Tuesday 6 March 2012, 10:52
BBC Album Reviews Editor Mike Diver picks the best of a fantastic bunch of new albums released in February
Album of the Month
Gang Colours - The Keychain Collection
(Brownswood; released 27 February)
Recommended by: Lauren Laverne
"The music made under this could-be-confrontational moniker is striking in its economy, its language refined and concise. It does enough to cast a spell on the listener throughout; but, when it strikes seams of gold, jaws hit floors. Not dancefloors, granted - but producer Will Ozanne has here delivered one of the most perfect after-party collections in recent memory, and one which is likely to soundtrack quiet hours of solitude for the foreseeable."
The Best of the Rest
"Glasper is a musician rooted in traditional jazz standards but brazen enough to push the limits of his sound, no matter how peculiar the outcome. Black Radio surpasses the excellence of his previous Experiment, Double Booked - while that was a segregated look into Glasper's conventional and outlandish affinities, Black Radio blends those ideals into one coherent set."
"Put Your Back N 2 It exists in a bleakly beautiful twilight zone of Mike Hadreas' own making. Indicative of this is No Tear, with his tremulous vocal (a touch Sufjan Stevens) on the chorus echoed by a creepy (as in Twin Peaks creepy) slowed-down vocal counterpart. But then Hadreas' way of dragging you in to his sadness and confusion (and mirroring your own in the process) is a most bizarrely comforting feeling once you're alone with him."
School of Seven Bells - Ghostory
(Full Time Hobby; released 27 February)
Recommended by: 6 Music Album of the Day
"Stadiums and the rockers that fill them might be an unexpected new influence, but like every good band SVIIB make these currents of inspiration their own to control. After all, similar stylistic traits haven't damaged the widespread appeal of Florence + the Machine. For a band that once threatened to run out of ideas, Ghostory is a staggeringly beautiful success. This is true trance music."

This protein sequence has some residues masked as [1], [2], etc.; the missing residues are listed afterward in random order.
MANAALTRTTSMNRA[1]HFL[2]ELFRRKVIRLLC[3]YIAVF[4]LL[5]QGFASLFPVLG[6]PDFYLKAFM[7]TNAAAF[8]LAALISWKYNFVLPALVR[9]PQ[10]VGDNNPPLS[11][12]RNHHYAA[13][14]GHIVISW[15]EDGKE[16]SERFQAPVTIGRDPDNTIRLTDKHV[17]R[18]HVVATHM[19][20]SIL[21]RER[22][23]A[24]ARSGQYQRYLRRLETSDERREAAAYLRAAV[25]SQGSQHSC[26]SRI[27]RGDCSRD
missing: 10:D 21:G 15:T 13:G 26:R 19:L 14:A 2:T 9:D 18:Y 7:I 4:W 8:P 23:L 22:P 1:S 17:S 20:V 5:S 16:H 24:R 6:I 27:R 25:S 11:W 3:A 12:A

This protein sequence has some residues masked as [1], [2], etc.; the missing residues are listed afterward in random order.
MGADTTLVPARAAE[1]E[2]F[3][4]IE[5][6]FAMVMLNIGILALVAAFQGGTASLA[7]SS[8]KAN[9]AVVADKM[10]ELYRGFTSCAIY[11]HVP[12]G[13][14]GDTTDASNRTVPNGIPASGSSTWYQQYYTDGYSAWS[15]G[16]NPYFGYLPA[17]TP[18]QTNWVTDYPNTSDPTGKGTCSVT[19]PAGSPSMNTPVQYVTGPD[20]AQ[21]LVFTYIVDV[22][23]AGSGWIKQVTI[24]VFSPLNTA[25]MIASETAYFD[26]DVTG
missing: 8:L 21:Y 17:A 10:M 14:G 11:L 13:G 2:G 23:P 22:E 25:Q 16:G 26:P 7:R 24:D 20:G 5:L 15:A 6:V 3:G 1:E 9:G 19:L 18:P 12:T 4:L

John Talabot - Æin
(Permanent Vacation; released 13 February)
Recommended by: Huw Stephens
"Barcelona's John Talabot has here nailed his sublime colours to 2012's electro mast in no little style. While his focus is consistently on everything but what might qualify as a banger in 2012, there's no doubting that he's a master of dance's forever-changing language. File him beside The Field and Nicolas Jaar as a producer who stays ahead of the game by adhering exclusively to his own set of rules."
"Whereas Editors seem to ape the tortured soul of Joy Division, here it's the real deal. The song titles imply as much: Dead City, Don't Move, Not Sleeping, Kill It in the Morning. These are more than ostentatious angst; they're doors onto shadowy, eerie scenes. Many of the songs start with ghostly rumours, like the stirring of troubling memories."
"Recorded in the garage studio of The National's Aaron Dessner, Tramp continues the trajectory that got underway with Van Etten's debut LP Because I Was in Love in 2009, broadening her sound and exhibiting greater confidence while markedly ramping up the volume. Its 12 songs blur into each other at first, hallucinatory and shapeless, further listening revealing moments of standalone fury and beauty of the kind that has always been present in her work."
Hooray for Earth - True Loves
(Memphis Industries; released 27 February)
Recommended by: 6 Music Album of the Day
"With firm foundations built across several years of touring and recording, Hooray for Earth arrive for their UK breakthrough as a remarkably fully-formed outfit, radio-ready and - if there's any justice - with academy-sized sell-outs in their near future. True Loves delivers on the fantastic promise of its title-track, comprising a commendable listen for those demanding defined individuality from their chosen songsmiths."
"This suburban, provincial sweetness - a tasty concoction far removed from the fashion-focussed silliness of London in both geography and intent - is eminently loveable. Not that the Mackem minstrels can't go glitzy. Listen to A New Town. It sounds like a Justin Timberlake track. That alone is a boggling but brilliant statement of intent, wouldn't you say?"
"Porter's voice is a marvel: a warm, assured tenor with precise, impeccable intonation, completely at home in classy originals that - like all good jazz - seem to bathe in timeless familiarity. There's a sense of sumptuous comfort about much of the album - and not just in the arrangements. Porter's lyrics, too, seem to come from a place of great emotional strength. Yeah, Gregory Porter is the real deal."
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